First aired on Tapestry (25/01/13)
When someone had a problem -- large or small, personal or otherwise -- it used to be that they would seek the advice of the oldest person they knew. But, we don't really do that any more, do we?
Karl Pillemer, a gerontologist and Cornell University professor, set out to change that when he realized that even he -- someone who studies old age - was replicating cultural ideas about the elderly. "Namely I was treating older people almost exclusively as problems," he told Tapestry during a recent interview.
So, he interviewed more than a thousand people over the age of 65 to see what advice this particular older generation -- which had survived the Great Depression and the Second World War -- would give to youth. He chronicled their responses online for the Legacy Project and authored 30 Lessons for Living based on their responses.
Here's just some of what they had to say:
- The more values you have in common with your partner, the better your marriage will be.
- Do not believe that you are going to change someone after marriage.
- Go on a date with your husband/wife at least once every two weeks.
- Never go to bed angry. Talk it out and do not be afraid to express yourself.
One person explained the playground test to Pillemer. "If you're looking for a mate, you ought to look for that person who you most wanted to play with on the playground at six," he said.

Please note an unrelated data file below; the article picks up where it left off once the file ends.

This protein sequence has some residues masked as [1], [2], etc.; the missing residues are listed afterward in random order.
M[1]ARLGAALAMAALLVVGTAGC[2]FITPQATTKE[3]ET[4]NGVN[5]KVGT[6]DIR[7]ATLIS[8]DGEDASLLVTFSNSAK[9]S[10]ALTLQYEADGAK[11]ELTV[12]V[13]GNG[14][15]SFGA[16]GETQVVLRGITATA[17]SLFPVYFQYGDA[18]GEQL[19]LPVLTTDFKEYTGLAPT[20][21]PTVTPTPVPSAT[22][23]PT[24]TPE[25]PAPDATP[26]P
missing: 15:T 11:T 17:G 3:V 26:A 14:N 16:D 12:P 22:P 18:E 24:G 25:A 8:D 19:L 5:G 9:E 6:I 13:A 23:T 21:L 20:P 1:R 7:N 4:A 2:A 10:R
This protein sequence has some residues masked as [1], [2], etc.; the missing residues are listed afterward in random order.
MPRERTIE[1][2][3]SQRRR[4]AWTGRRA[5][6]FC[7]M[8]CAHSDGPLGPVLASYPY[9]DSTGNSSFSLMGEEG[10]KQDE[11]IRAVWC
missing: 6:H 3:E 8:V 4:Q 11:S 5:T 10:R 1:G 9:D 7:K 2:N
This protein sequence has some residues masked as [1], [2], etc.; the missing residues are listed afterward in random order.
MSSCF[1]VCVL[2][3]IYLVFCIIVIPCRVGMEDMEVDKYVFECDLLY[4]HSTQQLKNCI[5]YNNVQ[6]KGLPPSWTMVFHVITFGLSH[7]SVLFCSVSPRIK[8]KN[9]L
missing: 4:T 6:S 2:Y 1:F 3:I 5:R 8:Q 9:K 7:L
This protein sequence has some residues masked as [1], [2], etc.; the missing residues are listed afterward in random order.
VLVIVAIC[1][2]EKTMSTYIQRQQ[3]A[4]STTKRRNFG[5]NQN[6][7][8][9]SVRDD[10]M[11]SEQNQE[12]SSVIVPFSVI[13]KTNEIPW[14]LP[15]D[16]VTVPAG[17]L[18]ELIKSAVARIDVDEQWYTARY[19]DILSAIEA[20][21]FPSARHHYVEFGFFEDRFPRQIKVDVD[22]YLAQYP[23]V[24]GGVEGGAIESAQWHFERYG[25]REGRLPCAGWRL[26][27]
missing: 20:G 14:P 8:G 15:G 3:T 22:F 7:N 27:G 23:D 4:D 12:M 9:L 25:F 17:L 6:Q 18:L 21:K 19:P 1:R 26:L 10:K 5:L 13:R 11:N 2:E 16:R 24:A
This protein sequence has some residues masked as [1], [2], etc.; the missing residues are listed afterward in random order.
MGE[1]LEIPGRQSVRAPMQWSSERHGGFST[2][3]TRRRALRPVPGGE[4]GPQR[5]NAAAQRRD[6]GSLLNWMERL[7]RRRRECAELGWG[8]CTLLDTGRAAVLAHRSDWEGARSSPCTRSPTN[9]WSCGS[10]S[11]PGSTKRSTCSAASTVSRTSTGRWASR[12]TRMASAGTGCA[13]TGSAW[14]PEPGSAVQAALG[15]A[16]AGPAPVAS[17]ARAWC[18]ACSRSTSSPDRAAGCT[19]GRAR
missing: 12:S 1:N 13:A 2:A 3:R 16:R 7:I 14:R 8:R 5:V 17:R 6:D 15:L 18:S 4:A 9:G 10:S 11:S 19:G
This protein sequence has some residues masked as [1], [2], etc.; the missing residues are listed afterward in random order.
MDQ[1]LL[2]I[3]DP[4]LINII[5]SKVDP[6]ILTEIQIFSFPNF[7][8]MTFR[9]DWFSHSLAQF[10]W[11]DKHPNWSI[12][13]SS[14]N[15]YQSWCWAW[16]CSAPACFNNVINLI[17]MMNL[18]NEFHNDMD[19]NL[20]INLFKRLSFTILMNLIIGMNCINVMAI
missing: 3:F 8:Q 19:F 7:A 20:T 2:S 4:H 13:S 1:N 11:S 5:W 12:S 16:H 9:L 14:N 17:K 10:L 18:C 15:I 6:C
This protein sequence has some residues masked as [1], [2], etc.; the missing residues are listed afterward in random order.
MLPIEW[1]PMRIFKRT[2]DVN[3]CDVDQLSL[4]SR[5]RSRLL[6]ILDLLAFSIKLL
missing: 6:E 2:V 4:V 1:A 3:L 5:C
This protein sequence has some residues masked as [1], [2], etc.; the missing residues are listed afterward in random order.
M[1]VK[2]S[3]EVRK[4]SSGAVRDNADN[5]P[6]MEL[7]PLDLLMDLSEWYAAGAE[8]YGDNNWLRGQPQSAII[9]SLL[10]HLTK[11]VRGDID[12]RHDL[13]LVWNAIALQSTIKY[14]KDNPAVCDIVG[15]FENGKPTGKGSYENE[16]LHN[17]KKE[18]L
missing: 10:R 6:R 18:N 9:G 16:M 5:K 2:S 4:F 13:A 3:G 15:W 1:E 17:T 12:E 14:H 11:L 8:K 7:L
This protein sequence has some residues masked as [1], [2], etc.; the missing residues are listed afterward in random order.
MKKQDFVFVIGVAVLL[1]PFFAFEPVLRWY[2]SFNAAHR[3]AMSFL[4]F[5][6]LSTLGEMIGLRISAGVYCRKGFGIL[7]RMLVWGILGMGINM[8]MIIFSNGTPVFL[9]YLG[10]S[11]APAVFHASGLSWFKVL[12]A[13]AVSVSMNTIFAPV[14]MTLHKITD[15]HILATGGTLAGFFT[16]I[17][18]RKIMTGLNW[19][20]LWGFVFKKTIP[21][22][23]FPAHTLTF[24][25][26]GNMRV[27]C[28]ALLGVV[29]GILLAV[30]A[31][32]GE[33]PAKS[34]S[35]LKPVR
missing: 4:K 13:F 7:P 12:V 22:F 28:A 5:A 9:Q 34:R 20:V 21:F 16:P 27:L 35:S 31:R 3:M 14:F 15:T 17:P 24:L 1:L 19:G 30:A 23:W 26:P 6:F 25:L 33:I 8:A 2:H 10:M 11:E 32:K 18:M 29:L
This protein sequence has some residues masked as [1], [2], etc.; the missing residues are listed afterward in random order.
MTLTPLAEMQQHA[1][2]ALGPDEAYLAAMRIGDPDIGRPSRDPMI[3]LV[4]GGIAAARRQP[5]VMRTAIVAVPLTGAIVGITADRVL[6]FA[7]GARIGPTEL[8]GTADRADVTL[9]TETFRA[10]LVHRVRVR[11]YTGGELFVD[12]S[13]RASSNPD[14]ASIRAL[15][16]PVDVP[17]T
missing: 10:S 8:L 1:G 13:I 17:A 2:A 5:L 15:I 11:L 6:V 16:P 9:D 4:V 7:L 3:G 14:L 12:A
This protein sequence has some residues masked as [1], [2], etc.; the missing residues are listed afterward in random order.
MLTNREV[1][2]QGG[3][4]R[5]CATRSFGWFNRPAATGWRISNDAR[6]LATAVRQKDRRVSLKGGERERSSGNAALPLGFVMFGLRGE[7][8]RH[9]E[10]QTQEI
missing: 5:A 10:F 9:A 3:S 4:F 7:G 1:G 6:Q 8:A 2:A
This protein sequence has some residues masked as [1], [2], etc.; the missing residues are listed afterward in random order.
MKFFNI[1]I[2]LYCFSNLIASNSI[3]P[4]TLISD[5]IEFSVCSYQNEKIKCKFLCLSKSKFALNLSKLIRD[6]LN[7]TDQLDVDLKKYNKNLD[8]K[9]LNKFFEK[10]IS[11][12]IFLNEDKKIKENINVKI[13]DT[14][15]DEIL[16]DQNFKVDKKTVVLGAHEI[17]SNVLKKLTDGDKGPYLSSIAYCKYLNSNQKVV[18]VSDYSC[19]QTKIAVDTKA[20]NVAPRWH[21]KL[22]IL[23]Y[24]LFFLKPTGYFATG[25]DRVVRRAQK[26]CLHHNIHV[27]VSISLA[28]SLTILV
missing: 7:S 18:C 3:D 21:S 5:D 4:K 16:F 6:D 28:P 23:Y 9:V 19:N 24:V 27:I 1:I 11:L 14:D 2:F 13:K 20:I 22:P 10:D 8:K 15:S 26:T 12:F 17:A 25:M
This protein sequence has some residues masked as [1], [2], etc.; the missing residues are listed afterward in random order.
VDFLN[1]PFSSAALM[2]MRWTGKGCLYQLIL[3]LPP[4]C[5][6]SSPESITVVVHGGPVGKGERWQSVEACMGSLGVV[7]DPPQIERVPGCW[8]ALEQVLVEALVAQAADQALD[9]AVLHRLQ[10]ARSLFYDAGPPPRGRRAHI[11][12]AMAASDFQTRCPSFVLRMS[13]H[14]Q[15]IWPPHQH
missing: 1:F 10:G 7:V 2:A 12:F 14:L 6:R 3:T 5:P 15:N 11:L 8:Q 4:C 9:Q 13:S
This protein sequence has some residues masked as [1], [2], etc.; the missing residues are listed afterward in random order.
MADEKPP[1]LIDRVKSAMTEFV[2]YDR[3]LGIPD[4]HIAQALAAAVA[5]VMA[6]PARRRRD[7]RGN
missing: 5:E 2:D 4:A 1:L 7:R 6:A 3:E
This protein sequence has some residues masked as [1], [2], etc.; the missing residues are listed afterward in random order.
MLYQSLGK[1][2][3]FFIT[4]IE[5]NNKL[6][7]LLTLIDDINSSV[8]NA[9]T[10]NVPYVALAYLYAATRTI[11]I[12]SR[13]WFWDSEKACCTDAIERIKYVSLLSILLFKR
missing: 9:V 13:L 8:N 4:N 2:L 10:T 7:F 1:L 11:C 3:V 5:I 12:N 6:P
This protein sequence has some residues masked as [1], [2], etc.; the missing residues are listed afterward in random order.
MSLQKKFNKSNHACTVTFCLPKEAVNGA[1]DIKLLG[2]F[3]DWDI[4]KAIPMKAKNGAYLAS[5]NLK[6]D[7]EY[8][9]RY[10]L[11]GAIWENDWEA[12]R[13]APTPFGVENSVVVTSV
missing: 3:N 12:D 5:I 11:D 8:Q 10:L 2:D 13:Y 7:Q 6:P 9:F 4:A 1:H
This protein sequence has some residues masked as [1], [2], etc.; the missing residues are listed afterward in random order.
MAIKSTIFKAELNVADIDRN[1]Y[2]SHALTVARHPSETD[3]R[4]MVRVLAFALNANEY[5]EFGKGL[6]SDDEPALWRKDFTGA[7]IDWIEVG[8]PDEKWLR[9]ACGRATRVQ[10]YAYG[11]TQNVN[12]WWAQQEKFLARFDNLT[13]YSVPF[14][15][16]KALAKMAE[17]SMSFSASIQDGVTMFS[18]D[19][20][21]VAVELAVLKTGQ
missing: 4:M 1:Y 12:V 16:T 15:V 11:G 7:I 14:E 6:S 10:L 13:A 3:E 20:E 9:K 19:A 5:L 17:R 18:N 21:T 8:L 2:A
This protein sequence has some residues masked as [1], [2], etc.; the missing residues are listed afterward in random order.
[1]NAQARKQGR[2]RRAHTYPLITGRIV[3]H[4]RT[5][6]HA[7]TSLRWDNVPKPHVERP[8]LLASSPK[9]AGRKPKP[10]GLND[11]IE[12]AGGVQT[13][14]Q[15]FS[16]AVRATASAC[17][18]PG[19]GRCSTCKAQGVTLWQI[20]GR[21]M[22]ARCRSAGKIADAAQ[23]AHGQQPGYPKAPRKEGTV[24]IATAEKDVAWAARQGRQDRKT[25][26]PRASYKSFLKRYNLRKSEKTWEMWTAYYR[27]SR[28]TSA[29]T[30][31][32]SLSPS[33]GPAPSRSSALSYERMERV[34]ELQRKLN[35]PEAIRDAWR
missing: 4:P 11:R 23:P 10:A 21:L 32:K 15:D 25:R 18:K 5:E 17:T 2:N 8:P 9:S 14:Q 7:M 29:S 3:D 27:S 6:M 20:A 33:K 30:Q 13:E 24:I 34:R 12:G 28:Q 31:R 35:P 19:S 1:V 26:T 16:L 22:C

- Take chances.
- Pursue something you love rather than something that will make you a lot of money. Focus on your passion and the money will come later.
"Their view is that these eight or 10 or more hours a day you spend at work is such an enormous use of limited life time that you must do everything you can to pursue something that is intrinsically valuable," said Pillemer.
- When dealing with adult children: stand back, don't interfere and give your advice when they ask for it.
- The magic bullet for child rearing is spending time with your kids. The quality of your relationship with your kids and how kids turn out is directly proportional to how much time we spend with them.
- Ageing is much better than you expect it to be. It can be an adventure, a quest and/or a time of new beginnings.
- Fear of dying is for the young, but with age comes acceptance.
- You have to be positive, despite the difficulties that come with getting older.
"At some point in your life, you have to be able to learn to choose to be happy even when difficult things happen," said Pillemer.
Pillemer said he learned a lot from the wisdom of his interviewees, but especially to be more attuned to the small things of daily life.